• J.P. Licks is running its second annual Sock Drive to benefit the residents of Rosie’s Place. Bring new socks into the Newton and Wellesley locations during the month of February and receive a $1.00 off coupon for your next visit to J.P. Licks for every pair you donate. JP Licks (chamber members, of course) collected over 300 pairs in 2020 and hope to collect 600 pairs this year.
  • On Tuesday (Feb. 2) at 11 a.m. Professor Leanna Farnam, chair of Lasell University’s Science and Forensic Science Program, will host “Everything You Always Wanted to Know About COVID-19 Vaccines But Were Afraid to Ask.” Join the webinar. Pre-registration not required.
  • Needham officials will share its rezoning plan for the parcels occupied by Muzi Motors and WCVB/Channel 5 along I-95 via Zoom next Weds (Feb. 30) at 7:15 p.m. Relevant materials are here. To view via Zoom use ID: 878-8270-9890.
Local companies ranked LBGTQ-friendly
 
Six employers in our region -- TripAdvisor, AthenaHealth, Bright Horizons, Harvard Pilgrim Health Care, Sun Life, Tufts Health Plan – were among Massachusetts employers earning a top score on this year's Corporate Equality Index, an annual report from LGBTQ policy foundation the Human Rights Campaign that ranks companies based on best practices for LGBTQ inclusion.
 
Biz grant program is the largest in nation
 
Another 1,100 Massachusetts small businesses will split $45.3 million in grants designed to keep them afloat during the COVID crisis, the Baker administration announced Thursday.
 
The fifth round of funding awards through Mass Capital Growth Corp pushes the total awarded to $277 million, writes Chris Lisinski at State House News.
 
The $720 million effort is the "largest small business grant program of its kind in the country," said Gov. Charlie Baker. “About a third of these grantees have received no other aid of any kind."
 
The deadline to apply has passed but more grant awards are coming.
 
Flex schedules sure, but what about Zoom?

No doubt when the time comes to return to our offices, things are going to look and feel different.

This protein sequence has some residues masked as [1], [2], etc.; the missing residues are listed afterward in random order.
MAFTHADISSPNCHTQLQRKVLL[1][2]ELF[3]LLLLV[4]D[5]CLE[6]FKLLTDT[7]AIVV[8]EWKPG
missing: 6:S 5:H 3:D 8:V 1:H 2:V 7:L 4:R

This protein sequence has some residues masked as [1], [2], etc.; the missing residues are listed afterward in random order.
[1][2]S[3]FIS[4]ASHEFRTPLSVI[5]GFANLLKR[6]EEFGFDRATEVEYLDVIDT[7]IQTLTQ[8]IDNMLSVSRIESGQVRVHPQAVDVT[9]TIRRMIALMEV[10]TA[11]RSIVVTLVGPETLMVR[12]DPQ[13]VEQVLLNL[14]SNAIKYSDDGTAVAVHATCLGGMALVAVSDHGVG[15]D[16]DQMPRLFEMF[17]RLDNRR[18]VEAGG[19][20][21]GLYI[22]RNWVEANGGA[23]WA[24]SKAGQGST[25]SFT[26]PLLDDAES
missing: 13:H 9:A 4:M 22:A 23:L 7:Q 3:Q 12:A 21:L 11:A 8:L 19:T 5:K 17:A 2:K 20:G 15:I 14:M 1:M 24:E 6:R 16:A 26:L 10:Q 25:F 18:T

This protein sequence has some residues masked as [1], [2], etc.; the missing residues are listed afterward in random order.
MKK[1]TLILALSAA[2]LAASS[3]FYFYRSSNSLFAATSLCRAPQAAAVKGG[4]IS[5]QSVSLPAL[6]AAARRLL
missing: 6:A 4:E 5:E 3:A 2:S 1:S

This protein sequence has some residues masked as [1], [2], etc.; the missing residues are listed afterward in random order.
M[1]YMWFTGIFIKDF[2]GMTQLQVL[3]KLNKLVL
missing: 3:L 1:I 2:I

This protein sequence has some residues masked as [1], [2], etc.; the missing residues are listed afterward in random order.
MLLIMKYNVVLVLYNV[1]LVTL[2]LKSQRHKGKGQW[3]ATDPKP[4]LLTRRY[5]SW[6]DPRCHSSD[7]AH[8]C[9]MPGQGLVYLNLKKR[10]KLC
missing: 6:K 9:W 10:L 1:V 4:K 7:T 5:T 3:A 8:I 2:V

“We do believe workers across America will want to work from home on a part-time basis more frequently,” said Owen Thomas, CEO at Boston Properties was quoted as saying in this BBJ story. “We also see, with CEOs, the importance that they see in in-person work, and their strong interest in getting their employees back in the office.”
 
And then there’s the looming Zoom problem, developer Tom O’Brien recently told the CodCast.

O’Brien said, he has noticed the difference at meetings where some people are attending in person and some are there via Zoom.

“The people who are on Zoom during a meeting when people are there in person, it just doesn’t work. You can’t fully participate as a Zoom person while people are in the room. What’s going to end up happening is those sorts of awkward situations are going to drive this kind of return to the office process.”

Wait….there's going to be a Phase 5?

Back on May 18, Gov. Charlie Baker unveiled a 28-page, four-phase plan for reopening the state’s economy. Presently, business and nonprofits in the state are operating under Phase 3.

Baker has long said Phase 4 would come when we have either vaccines or effective therapies. Phase 4 includes bars, nightclubs, concerts, theater, festivals and pretty much all the other things we're all wistfully awaiting.

But, just as the weeks seem endless, could there actually be more than four phases?
 
Just might be, according to a comment Josiah A. Spaulding, president and CEO of the Boch Center, made an a panel on the performing arts yesterday.

“I remember the governor said to me, ‘You know, you’re in Phase 4, but I think there’s going to a Phase 5,” said Spaulding, who served on Baker’s reopening committee.

There was no word on just what might be in that additional phase.
 
Take good care this weekend. And hey, dude, cover that nose!

President, Newton-Needham Regional Chamber
617-244-1688
Your chamber is here when you need us.

P.S. The Town of Needham recently launched The Needham Mask Challenge. Here's a video that is part of the multi-media effort.